What does your spirit want versus truly need? The article below is part of “Topical Tuesdays” and part of my weekly email as a Chaplain to my Army unit. I offer these non-religious reads to them praying that they will want more and might view the hyperlinked Christian Resilience videos that I also send to them.
This week we consider some of the dynamics of capitalism versus Christian spiritual discipline. The former relies on indulgence. The latter listens to the Lord for daily denial of selfishness for trust in Him to tell us what is truly best for us. But it’s not easy. We must be aware of Satan’s schemes and even more familiar with the Lord’s specific proven character, commands, and actual promises – not merely what we wish He will do, but commitments He has already demonstrated and clearly promised to His people.
Before you read on, consider the following discussion questions and related Scripture passages.
- What are some key differences between how we tend to define love and how God defines love? (Deuteronomy 6:4-9, Matthew 22:36-40, 1 John 4:7-21, etc.)
- How does the Lord identify our true needs (demand) and true hopes (supply)? (see Deuteronomy 10:12-13, Micah 6:8, 2 Peter 1:3-11, etc.)
- Given the context of specific “spiritual supplies and demands” in Paul’s positive exhortations and encouragements to the church in Ephesus, what are likely some types of schemes to which he alludes in Ephesians 4:14 and 6:11?
- In Luke 10:38-42, to what is Jesus referring when He said “only one thing is necessary?” Elaborate from the larger context and other parallel passages.
- When can it be difficult to discern between our spirit’s true needs and God’s true supply? (consider Deuteronomy 8, 2 Corinthians 1, and Colossians 2)
- How might we outline the book of James in terms of true spiritual demands (needs) and supplies (trials to build our faith in Christ) and false spiritual demands (wants) and supplies (temptations to destroy our faith in Christ)?
Why Verizon finally caved on the Unlimited Data Plan
“Spiritual Supply and Demand”
by Chaplain Jeff Dillard (14 February 2017)
Today is Valentine’s Day, so let’s talk about supply & demand. After all, isn’t that our soul’s initial draw in all types of loves – romantic or otherwise? Demand longing for another soul to sing, “What you want? Baby, I got it!” And of course, if they’re like no other we got to give them respect. I know. I’m mixing allusions and vernaculars. But love is a messy business. Apparently, so are cellphone rivalries.
Over the past year or so, you’ve probably noticed the TV arena of commercial skirmishes from the smaller forces of Sprint and T-Mobile on the historic rule of Verizon. The former two heard the people’s demand for lower prices and unlimited data, they provided the supply, and the time-honored strategy has been working. Both have enjoyed consistent customer growth. Yet Verizon’s CFO, Fran Shammo, and their head of wireless operations, David Small, changed little-to-nothing in their battle plan. So recently, new blood filled both positions. “Now it seems the company’s whole competitive strategy is being replaced as well, with the surprise announcement on Sunday that Verizon will finally offer unlimited data plans, too. And after getting as aggressive as rivals giving away free iPhones at the holidays, Verizon brought back the offer this week for new customers who defect to the unlimited plan.” (http://fortune.com/2017/02/13/verizon-unlimited-data-plan-cell-phone/) Verizon have heard the rivals asking America, “What you want?” And now they’re responding, “Baby, I got it, too!”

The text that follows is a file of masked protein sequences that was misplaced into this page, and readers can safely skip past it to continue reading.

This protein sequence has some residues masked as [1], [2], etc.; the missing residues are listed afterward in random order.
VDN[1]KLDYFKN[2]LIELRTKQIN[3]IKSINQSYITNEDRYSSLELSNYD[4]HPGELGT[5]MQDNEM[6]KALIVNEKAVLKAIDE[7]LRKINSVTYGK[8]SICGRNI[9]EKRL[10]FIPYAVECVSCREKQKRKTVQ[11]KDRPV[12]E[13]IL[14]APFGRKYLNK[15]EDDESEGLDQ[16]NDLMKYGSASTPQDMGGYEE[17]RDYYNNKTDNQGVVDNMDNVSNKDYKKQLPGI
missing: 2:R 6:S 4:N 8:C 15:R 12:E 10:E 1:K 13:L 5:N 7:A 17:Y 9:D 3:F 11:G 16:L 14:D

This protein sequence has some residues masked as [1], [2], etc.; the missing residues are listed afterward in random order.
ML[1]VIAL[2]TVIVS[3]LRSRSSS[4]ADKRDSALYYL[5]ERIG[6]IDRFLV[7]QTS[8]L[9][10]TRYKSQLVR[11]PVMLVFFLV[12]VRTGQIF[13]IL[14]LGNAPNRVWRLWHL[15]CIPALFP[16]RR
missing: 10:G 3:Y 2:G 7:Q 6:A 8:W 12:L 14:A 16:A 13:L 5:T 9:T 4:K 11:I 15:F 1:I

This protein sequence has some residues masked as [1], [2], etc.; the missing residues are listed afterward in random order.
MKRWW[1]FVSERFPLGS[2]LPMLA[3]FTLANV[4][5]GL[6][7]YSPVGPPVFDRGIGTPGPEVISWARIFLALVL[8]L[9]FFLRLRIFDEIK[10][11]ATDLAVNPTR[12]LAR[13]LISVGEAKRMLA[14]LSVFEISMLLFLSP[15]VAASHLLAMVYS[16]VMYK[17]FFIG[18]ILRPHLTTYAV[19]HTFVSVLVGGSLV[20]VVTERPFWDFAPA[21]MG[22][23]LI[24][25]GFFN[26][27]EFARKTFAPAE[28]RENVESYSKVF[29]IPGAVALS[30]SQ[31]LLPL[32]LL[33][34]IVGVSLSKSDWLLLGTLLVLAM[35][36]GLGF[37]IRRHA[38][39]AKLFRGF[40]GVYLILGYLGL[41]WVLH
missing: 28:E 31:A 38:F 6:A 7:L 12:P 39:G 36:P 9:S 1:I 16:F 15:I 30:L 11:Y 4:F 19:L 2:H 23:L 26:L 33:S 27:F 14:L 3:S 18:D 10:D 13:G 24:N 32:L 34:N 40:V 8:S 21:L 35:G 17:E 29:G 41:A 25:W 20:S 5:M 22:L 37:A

Supply and demand can simple…until there’s a lot of supply. I miss the days of having only a few options for toothpaste. I could be in and out in a jiffy. Now my eyes glaze over at the rainbow of hygiene items for whitening, anti-tartar, anti-plaque, 2-in-1s, or 3-in-1s, pastes or gels, and more. I’m no longer sure of what I want, much less what I need. Toothpaste and data plans are hard enough. What about my spirit? Identifying my sure supply would require me to know my definite demand. And that begs an even more basic question: what spiritual goals are truly most important to me?
We’re so inundated with ads for tech, health, education, and more, we can easily neglect our souls.
In some of my online videos for Spiritual Resilience Training, I refer to a 30+ year study by Dr. Howard Markman and Dr. Scott Stanley at the University of Denver in which they identified six basic spiritual requisites for healthy relationships: acceptance, care, commitment, control, integrity, and recognition. Each of us has a “demand” for all these but usually wants one or two more than the rest. So, the next question is “where can I go to supply my need?” Like Verizon’s former leaders, however, it seems that we don’t always listen – even to our own souls. If you’re not sure, you’re not alone.
Others’ current demands and history of disappointing supplies confuse us. So let’s keep it simple. Look back at that list of six. When you have free time, which one do you pursue most often? And which of the trusted people in your life is mostly likely to supply your need in ways that honor and help your relationship with them? If you’re not sure, think of them as toothpaste: when they’ve been squeezed, what’s consistently come out of them? Your shopping options are fewer now, right?
That’s good. Data plans and toothpaste come and go, but our spirit is an entirely different concern.
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